Carbon-Storage Rules for U.S. Coal Plants Issued to Shield Drinking Water

The U.S. Environmental Protection Agency issued rules to protect drinking-water supplies from future efforts to bury pollution from coal-fired power plants.

The regulation is a major step in the federal government’s effort to promote a “promising technology” capturing carbon dioxide that otherwise would be emitted from smokestacks and injecting it into geologic formations such as deep-saline aquifers and depleted oil reservoirs, EPA administrator Lisa Jackson said today in an e-mailed statement.

The drinking-water regulation governs the way carbon- dioxide injection wells are located, built, tested, monitored and closed. A task force of 14 U.S. agencies said in August that carbon-capture technology is currently too expensive to be used without financial and regulatory support from the federal government.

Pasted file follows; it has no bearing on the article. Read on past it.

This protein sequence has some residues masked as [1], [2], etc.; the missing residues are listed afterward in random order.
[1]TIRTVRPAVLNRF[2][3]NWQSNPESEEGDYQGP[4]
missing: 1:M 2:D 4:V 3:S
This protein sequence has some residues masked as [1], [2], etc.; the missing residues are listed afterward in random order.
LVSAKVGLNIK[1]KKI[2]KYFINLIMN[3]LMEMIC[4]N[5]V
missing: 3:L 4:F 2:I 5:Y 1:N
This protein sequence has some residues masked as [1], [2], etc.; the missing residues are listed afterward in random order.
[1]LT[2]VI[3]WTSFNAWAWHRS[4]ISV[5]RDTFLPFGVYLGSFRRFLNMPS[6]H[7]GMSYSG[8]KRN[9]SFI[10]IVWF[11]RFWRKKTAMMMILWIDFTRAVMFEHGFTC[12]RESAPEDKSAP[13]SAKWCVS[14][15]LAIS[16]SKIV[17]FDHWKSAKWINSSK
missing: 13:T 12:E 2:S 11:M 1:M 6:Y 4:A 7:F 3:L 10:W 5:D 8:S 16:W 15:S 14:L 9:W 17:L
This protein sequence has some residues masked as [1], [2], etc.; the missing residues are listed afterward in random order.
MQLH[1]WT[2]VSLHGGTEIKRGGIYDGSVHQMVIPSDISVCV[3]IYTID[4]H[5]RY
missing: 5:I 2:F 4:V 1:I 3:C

Rules governing the “environmental soundness of injecting and storing carbon dioxide underground” must be part of a federal plan to “facilitate widespread cost-effective deployment” of the pollution-control technology after 2020, according to the task force.

A separate EPA rule also released today deals with measuring the amount of carbon dioxide that’s captured and stored.

U.S. legislation requiring power plants to pay a price for carbon dioxide they release into the air must also be passed to create a “stable framework for investment” in carbon-capture technology, the task force said. Legislation to put a price on carbon narrowly passed the House last year and stalled in the Senate.

Carbon dioxide is among greenhouse gases that scientists have linked to climate change. President Barack Obama has said the U.S. should aim to cut greenhouse-gas emissions about 17 percent from their 2005 level by 2020.

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